Throwing money at candidates?

In the ebb and flow, supply and demand world of creative services and the economy, the pendulum is swinging, or has swung, back to candidates/employees in certain areas such as interactive/new media design, motion graphics and development

When trying to hire these folks, or anyone else for that matter, if you find the need to increase salary offers, pay more than you want, more than the position has historically earned, and generally throw money at people to hire them, you have problems. But your problems are not purely monetary.

Your company is not a desirable place to work. And in the war for talent, that is a dangerous place to be.

Your culture may be broken. You may be in a undesirable location. Your firm may have a bad reputation on the street. The work you do may not be considered top notch. Whatever the reason, companies need to set out improving them immediately or risk being marginalized and left behind.

The goal is to create and develop an organization where people are pounding the doors to come work for you. And when they are, you know that salary and pay is not the driving factor; it becomes a secondary discussion. You can pay well of course, but the complete picture is such that people get more than money. And that’s really what the good employees want. The want a vibrant culture, opportunities for growth, a supportive management team and the chance to do great work and get rewarded for it.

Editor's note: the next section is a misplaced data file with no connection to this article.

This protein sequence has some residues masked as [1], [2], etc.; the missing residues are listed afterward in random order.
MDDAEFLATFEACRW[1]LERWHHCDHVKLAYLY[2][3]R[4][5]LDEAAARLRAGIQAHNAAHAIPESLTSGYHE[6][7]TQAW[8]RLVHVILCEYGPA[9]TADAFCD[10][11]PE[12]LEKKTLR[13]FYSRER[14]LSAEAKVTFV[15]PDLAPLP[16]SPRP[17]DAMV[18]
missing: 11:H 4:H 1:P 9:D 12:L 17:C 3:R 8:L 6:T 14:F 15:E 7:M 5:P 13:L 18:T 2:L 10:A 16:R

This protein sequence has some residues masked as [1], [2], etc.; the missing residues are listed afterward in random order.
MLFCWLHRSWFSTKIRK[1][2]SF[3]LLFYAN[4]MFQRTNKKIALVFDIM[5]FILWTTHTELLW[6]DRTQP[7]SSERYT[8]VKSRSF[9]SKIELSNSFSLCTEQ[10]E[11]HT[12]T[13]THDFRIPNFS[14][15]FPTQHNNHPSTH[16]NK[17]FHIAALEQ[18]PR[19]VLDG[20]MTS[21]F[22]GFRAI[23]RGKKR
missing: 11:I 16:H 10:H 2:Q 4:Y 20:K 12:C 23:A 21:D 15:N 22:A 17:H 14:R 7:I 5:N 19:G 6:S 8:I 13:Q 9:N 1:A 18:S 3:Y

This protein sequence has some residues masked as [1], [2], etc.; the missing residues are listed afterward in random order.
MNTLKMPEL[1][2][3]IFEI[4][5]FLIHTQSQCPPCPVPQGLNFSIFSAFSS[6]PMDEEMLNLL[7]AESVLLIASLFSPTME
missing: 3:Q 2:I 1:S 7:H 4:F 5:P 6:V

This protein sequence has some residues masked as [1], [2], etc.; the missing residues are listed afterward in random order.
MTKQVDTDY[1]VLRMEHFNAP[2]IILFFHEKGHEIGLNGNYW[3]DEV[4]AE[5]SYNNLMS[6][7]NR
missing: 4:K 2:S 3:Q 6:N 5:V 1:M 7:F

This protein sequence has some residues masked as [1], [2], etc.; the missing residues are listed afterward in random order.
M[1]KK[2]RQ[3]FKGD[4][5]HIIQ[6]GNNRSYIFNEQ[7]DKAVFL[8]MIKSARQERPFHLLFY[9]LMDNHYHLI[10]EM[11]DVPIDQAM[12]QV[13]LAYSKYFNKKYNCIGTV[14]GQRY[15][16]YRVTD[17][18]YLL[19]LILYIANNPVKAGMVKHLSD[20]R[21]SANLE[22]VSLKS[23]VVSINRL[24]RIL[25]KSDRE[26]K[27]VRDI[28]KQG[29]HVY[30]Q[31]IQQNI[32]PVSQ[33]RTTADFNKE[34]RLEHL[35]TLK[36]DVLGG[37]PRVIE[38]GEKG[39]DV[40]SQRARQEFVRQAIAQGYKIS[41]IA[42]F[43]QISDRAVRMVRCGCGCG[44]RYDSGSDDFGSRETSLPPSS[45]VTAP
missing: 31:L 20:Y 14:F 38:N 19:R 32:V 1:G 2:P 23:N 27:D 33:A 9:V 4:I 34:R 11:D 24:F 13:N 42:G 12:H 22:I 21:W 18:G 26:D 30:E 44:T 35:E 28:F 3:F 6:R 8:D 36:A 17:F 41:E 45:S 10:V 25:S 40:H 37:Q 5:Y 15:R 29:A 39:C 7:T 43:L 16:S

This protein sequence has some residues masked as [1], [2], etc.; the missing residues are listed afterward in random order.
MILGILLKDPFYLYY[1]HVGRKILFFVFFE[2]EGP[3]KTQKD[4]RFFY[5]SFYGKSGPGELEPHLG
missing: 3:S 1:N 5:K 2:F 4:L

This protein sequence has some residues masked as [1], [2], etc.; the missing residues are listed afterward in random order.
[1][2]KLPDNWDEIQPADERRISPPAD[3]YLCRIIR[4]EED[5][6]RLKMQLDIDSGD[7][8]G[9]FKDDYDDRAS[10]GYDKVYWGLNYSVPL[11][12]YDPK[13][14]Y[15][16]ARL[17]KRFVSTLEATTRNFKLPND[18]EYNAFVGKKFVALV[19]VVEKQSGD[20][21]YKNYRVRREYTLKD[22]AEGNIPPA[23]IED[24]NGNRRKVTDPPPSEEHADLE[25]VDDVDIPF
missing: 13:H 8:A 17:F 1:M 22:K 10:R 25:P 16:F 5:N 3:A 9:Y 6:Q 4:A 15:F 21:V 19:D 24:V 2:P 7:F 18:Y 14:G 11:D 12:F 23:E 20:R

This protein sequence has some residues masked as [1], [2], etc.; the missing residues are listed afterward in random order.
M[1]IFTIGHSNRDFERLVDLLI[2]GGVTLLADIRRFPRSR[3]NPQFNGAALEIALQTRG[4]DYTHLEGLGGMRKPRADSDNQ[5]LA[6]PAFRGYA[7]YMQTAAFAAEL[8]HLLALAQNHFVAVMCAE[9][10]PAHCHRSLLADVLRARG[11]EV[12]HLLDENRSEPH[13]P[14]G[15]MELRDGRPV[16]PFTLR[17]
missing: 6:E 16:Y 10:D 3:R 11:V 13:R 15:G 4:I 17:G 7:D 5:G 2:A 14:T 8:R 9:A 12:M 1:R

You’re on your way to a people positive culture.

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3 Responses to Throwing money at candidates?

  1. Kelly Totten says:

    Agreed. Treating employees well and generally being a great place to work definitely reduces the need to throw money at candidates. You mention several reasons why candidates may not want to work for an agency without an impressive salary. Do you suggest employers start with an anonymous survey of current employees to begin to uncover where their problems may be?

    • potestio says:

      Surveys can be a great way for companies to find out what the employees think about the organization, good and bad. But surveys must be tools for change. Having results fall on deaf ears with no follow-up action just perpetuates the problems that exist.

  2. Pingback: The Cost of Business Culture (especially in creative agencies) | CrackerJack Accounting

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